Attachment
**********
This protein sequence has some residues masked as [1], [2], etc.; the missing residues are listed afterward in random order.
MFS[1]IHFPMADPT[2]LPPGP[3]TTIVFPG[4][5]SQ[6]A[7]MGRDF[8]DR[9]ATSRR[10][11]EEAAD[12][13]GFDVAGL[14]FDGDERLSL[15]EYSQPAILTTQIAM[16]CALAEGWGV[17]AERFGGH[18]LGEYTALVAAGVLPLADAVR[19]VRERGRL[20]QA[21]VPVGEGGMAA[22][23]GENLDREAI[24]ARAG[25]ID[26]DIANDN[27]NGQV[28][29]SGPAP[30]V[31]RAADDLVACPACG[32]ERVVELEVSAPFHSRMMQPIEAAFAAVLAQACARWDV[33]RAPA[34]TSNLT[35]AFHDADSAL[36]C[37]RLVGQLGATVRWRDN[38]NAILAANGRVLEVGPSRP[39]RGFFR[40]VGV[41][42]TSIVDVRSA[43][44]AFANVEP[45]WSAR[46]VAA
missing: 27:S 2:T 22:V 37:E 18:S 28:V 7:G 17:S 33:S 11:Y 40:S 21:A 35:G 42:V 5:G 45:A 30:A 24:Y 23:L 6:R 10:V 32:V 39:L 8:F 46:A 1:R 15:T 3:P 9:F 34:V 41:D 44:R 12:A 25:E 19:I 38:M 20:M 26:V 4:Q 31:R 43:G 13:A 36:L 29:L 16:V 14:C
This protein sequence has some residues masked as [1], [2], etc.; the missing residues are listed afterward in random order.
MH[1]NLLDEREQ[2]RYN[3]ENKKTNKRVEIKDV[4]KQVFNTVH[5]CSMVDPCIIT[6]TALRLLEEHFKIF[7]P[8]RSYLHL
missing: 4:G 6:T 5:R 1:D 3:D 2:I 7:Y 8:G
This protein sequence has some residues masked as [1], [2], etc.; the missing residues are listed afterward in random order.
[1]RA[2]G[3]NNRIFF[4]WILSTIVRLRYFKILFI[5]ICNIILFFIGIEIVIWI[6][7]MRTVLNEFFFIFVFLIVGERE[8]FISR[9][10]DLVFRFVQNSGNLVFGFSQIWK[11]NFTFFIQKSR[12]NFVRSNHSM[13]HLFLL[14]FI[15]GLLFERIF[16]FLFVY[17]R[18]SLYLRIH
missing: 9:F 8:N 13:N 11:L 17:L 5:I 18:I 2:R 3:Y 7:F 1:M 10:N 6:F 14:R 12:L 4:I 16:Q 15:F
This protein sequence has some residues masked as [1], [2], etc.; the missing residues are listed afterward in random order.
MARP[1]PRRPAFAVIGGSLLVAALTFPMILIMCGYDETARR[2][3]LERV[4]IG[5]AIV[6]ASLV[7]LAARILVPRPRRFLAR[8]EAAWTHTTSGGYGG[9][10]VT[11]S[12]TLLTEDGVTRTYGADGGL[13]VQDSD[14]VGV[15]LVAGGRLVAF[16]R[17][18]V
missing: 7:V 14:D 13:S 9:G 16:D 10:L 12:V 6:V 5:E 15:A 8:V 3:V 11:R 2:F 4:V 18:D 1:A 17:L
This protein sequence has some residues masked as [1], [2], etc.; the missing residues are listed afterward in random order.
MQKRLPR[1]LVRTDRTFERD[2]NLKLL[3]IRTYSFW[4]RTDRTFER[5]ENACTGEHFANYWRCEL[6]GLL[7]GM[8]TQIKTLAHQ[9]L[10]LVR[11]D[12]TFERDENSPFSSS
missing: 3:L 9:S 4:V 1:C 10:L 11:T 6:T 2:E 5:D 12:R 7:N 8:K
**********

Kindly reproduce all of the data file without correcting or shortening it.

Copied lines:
This protein sequence has some residues masked as [1], [2], etc.; the missing residues are listed afterward in random order.
MFS[1]IHFPMADPT[2]LPPGP[3]TTIVFPG[4][5]SQ[6]A[7]MGRDF[8]DR[9]ATSRR[10][11]EEAAD[12][13]GFDVAGL[14]FDGDERLSL[15]EYSQPAILTTQIAM[16]CALAEGWGV[17]AERFGGH[18]LGEYTALVAAGVLPLADAVR[19]VRERGRL[20]QA[21]VPVGEGGMAA[22][23]GENLDREAI[24]ARAG[25]ID[26]DIANDN[27]NGQV[28][29]SGPAP[30]V[31]RAADDLVACPACG[32]ERVVELEVSAPFHSRMMQPIEAAFAAVLAQACARWDV[33]RAPA[34]TSNLT[35]AFHDADSAL[36]C[37]RLVGQLGATVRWRDN[38]NAILAANGRVLEVGPSRP[39]RGFFR[40]VGV[41][42]TSIVDVRSA[43][44]AFANVEP[45]WSAR[46]VAA
missing: 27:S 2:T 22:V 37:E 18:S 28:V 7:G 17:S 33:S 11:Y 40:S 21:A 35:G 42:V 5:G 45:A 30:A 24:Y 23:L 6:R 10:V 32:V 39:L 8:F 46:A 1:R 15:T 3:P 9:F 34:V 41:D 44:R 12:A 25:E 19:I 38:M 20:M 26:V 4:Q 31:R 43:G 13:A 36:L 29:L 16:V 14:C
This protein sequence has some residues masked as [1], [2], etc.; the missing residues are listed afterward in random order.
MH[1]NLLDEREQ[2]RYN[3]ENKKTNKRVEIKDV[4]KQVFNTVH[5]CSMVDPCIIT[6]TALRLLEEHFKIF[7]P[8]RSYLHL
missing: 4:G 6:T 5:R 1:D 3:D 2:I 7:Y 8:G
This protein sequence has some residues masked as [1], [2], etc.; the missing residues are listed afterward in random order.
[1]RA[2]G[3]NNRIFF[4]WILSTIVRLRYFKILFI[5]ICNIILFFIGIEIVIWI[6][7]MRTVLNEFFFIFVFLIVGERE[8]FISR[9][10]DLVFRFVQNSGNLVFGFSQIWK[11]NFTFFIQKSR[12]NFVRSNHSM[13]HLFLL[14]FI[15]GLLFERIF[16]FLFVY[17]R[18]SLYLRIH
missing: 9:F 8:N 13:N 11:L 17:L 5:I 18:I 2:R 3:Y 7:F 1:M 10:N 6:F 14:R 12:L 4:I 16:Q 15:F
This protein sequence has some residues masked as [1], [2], etc.; the missing residues are listed afterward in random order.
MARP[1]PRRPAFAVIGGSLLVAALTFPMILIMCGYDETARR[2][3]LERV[4]IG[5]AIV[6]ASLV[7]LAARILVPRPRRFLAR[8]EAAWTHTTSGGYGG[9][10]VT[11]S[12]TLLTEDGVTRTYGADGGL[13]VQDSD[14]VGV[15]LVAGGRLVAF[16]R[17][18]V
missing: 7:V 14:D 13:S 9:G 16:D 10:L 12:V 6:V 5:E 15:A 8:V 3:V 11:R 2:F 4:V 18:D 1:A 17:L
This protein sequence has some residues masked as [1], [2], etc.; the missing residues are listed afterward in random order.
MQKRLPR[1]LVRTDRTFERD[2]NLKLL[3]IRTYSFW[4]RTDRTFER[5]ENACTGEHFANYWRCEL[6]GLL[7]GM[8]TQIKTLAHQ[9]L[10]LVR[11]D[12]TFERDENSPFSSS
missing: 3:L 9:S 4:V 1:C 10:L 11:T 6:T 2:E 5:D 12:R 7:N 8:K